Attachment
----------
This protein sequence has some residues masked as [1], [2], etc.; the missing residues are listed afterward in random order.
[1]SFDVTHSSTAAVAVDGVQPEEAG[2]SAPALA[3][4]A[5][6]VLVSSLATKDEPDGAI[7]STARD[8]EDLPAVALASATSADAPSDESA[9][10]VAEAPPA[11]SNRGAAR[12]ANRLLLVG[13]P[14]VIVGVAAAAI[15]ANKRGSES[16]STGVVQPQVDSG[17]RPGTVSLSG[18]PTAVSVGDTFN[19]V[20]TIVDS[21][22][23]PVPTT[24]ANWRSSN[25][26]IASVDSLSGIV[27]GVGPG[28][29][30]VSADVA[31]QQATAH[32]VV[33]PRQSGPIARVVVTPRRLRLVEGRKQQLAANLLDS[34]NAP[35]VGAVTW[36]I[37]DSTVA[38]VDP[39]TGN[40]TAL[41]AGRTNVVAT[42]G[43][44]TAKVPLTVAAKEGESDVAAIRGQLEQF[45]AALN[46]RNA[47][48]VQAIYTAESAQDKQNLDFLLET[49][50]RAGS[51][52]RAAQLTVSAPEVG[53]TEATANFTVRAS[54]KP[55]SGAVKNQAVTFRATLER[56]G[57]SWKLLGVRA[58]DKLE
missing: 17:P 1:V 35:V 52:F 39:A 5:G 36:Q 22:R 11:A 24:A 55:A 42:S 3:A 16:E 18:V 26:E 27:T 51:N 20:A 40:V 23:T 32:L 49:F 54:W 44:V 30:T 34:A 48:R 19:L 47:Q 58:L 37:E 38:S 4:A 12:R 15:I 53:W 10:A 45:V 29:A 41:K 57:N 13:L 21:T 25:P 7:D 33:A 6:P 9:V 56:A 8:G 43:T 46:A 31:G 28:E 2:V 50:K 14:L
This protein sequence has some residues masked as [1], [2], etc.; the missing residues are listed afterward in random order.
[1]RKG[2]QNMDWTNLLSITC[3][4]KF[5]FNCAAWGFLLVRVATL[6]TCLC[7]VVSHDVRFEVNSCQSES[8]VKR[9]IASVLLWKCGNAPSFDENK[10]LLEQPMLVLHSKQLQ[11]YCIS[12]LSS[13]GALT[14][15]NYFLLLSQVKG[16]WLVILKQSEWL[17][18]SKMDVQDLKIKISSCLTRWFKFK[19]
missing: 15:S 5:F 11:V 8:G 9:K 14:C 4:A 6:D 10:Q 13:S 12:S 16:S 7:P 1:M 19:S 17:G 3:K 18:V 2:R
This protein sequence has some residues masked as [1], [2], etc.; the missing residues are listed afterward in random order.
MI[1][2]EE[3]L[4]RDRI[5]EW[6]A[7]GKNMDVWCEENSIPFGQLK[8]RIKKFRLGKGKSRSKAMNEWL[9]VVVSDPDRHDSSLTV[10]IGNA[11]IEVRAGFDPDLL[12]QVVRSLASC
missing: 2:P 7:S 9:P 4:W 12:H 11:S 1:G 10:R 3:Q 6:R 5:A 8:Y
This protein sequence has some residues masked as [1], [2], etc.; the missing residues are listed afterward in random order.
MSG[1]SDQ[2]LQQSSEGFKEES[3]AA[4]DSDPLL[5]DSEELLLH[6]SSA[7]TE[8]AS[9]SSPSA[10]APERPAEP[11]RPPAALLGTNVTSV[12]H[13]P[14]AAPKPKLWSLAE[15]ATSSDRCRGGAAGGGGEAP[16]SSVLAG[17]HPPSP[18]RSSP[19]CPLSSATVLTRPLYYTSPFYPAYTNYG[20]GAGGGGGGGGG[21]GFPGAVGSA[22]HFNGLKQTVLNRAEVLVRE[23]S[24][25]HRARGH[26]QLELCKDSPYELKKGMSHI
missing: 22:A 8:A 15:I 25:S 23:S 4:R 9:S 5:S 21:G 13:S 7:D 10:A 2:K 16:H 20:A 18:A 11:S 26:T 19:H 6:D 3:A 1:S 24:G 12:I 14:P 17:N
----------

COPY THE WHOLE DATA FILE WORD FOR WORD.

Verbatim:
This protein sequence has some residues masked as [1], [2], etc.; the missing residues are listed afterward in random order.
[1]SFDVTHSSTAAVAVDGVQPEEAG[2]SAPALA[3][4]A[5][6]VLVSSLATKDEPDGAI[7]STARD[8]EDLPAVALASATSADAPSDESA[9][10]VAEAPPA[11]SNRGAAR[12]ANRLLLVG[13]P[14]VIVGVAAAAI[15]ANKRGSES[16]STGVVQPQVDSG[17]RPGTVSLSG[18]PTAVSVGDTFN[19]V[20]TIVDS[21][22][23]PVPTT[24]ANWRSSN[25][26]IASVDSLSGIV[27]GVGPG[28][29][30]VSADVA[31]QQATAH[32]VV[33]PRQSGPIARVVVTPRRLRLVEGRKQQLAANLLDS[34]NAP[35]VGAVTW[36]I[37]DSTVA[38]VDP[39]TGN[40]TAL[41]AGRTNVVAT[42]G[43][44]TAKVPLTVAAKEGESDVAAIRGQLEQF[45]AALN[46]RNA[47][48]VQAIYTAESAQDKQNLDFLLET[49][50]RAGS[51][52]RAAQLTVSAPEVG[53]TEATANFTVRAS[54]KP[55]SGAVKNQAVTFRATLER[56]G[57]SWKLLGVRA[58]DKLE
missing: 17:P 1:V 35:V 52:F 39:A 5:G 36:Q 22:R 11:A 24:A 55:A 42:S 3:A 16:E 18:V 26:E 27:T 51:N 20:A 40:V 23:T 32:L 49:F 54:W 44:V 30:T 34:A 48:R 19:L 47:Q 58:L 37:E 38:S 4:A 12:R 15:I 53:W 10:A 45:V 29:A 41:K 57:N 13:L 21:T 25:P 7:D 33:A 6:P 9:V 56:A 8:G 43:T 46:A 31:G 28:E 2:V 50:K 14:L
This protein sequence has some residues masked as [1], [2], etc.; the missing residues are listed afterward in random order.
[1]RKG[2]QNMDWTNLLSITC[3][4]KF[5]FNCAAWGFLLVRVATL[6]TCLC[7]VVSHDVRFEVNSCQSES[8]VKR[9]IASVLLWKCGNAPSFDENK[10]LLEQPMLVLHSKQLQ[11]YCIS[12]LSS[13]GALT[14][15]NYFLLLSQVKG[16]WLVILKQSEWL[17][18]SKMDVQDLKIKISSCLTRWFKFK[19]
missing: 15:S 5:F 11:V 8:G 9:K 14:C 4:A 6:D 10:Q 13:S 12:S 16:S 7:P 1:M 19:S 17:G 3:K 18:V 2:R
This protein sequence has some residues masked as [1], [2], etc.; the missing residues are listed afterward in random order.
MI[1][2]EE[3]L[4]RDRI[5]EW[6]A[7]GKNMDVWCEENSIPFGQLK[8]RIKKFRLGKGKSRSKAMNEWL[9]VVVSDPDRHDSSLTV[10]IGNA[11]IEVRAGFDPDLL[12]QVVRSLASC
missing: 2:P 7:S 9:P 4:W 12:H 11:S 1:G 10:R 3:Q 6:R 5:A 8:Y
This protein sequence has some residues masked as [1], [2], etc.; the missing residues are listed afterward in random order.
MSG[1]SDQ[2]LQQSSEGFKEES[3]AA[4]DSDPLL[5]DSEELLLH[6]SSA[7]TE[8]AS[9]SSPSA[10]APERPAEP[11]RPPAALLGTNVTSV[12]H[13]P[14]AAPKPKLWSLAE[15]ATSSDRCRGGAAGGGGEAP[16]SSVLAG[17]HPPSP[18]RSSP[19]CPLSSATVLTRPLYYTSPFYPAYTNYG[20]GAGGGGGGGGG[21]GFPGAVGSA[22]HFNGLKQTVLNRAEVLVRE[23]S[24][25]HRARGH[26]QLELCKDSPYELKKGMSHI
missing: 22:A 8:A 15:I 25:S 23:S 4:R 9:S 5:S 21:G 13:S 7:D 10:A 2:K 16:H 20:A 18:A 11:S 26:T 19:H 6:D 3:A 1:S 24:G 12:I 14:P 17:N